Note that this is the basic layout that Android Studio generated itself. We haven’t made any modifications to it yet.

Modify the App Layout

The next step is to modify the layout by adding components of your choice and associating activities with them.

Here you can either start with this ConstraintLayout with TextView in it, or you can clear the ConstraintLayout and begin with a clean slate in terms of layout.

Let’s say you want to change the text on the TextView. You can go to the code editor and view the properties of the TextView element. The code will be like this:

Change the string to whatever you like. For now, I’ll stick with Hello World.

If you have set up an Android Virtual Device (AVD) in the Studio, the app will run on the simulator like this:

Result on AVDResult on AVDResult on AVD

This is the basic TextView with Hello World! as its string. You can modify the attributes of this text component. Edit the text, font, size, and color to give a new look to TextView.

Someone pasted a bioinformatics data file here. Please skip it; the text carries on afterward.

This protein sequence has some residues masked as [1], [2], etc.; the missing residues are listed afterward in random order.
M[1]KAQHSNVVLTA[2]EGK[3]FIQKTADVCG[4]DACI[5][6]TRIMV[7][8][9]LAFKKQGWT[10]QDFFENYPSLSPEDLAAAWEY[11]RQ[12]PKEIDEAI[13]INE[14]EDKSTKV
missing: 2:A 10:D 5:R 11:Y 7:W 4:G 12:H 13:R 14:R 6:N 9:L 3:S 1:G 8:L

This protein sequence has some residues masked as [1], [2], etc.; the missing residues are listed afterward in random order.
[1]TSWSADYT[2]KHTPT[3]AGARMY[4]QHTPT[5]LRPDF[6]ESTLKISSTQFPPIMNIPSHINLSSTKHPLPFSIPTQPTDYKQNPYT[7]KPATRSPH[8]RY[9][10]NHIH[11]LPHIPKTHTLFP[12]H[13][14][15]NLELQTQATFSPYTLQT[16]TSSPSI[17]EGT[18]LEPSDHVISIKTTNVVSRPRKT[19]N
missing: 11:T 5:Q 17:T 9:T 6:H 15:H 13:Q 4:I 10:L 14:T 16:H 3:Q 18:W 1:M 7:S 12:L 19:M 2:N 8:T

The XML code for these changes would be this:

We have changed the font to Sans Serif and made the color darker gray. The font size is also increased to 30sp, and the text is made bold.

The changes as visible in the AVD:

Changes in TextViewChanges in TextViewChanges in TextView

Add Constraints

Up to now now, we’ve just modified the stock Empty Activity set up by Android Studio. Now, we will see how to add constraints and views to the user interface.

In the Layout Editor, there is a palette on the right side from where you can choose the constraints you’d like to add.

Constraint PanelConstraint PanelConstraint Panel

You can add more than one view and constrain them to top, bottom, left, or right. These views have attributes that can be edited to modify them.

To better understand what an attribute is, select textView in the Component Tree and look at the Constraint Widget in the Attributes panel.


The square represents the constraints.

The rectangular box and each of the four dots represent a constraint. You can increase or decrease their value based on the point where you want to place the view.

Here is how it looks in the Layout Editor.

Constraints in LayoutEditorConstraints in LayoutEditorConstraints in LayoutEditor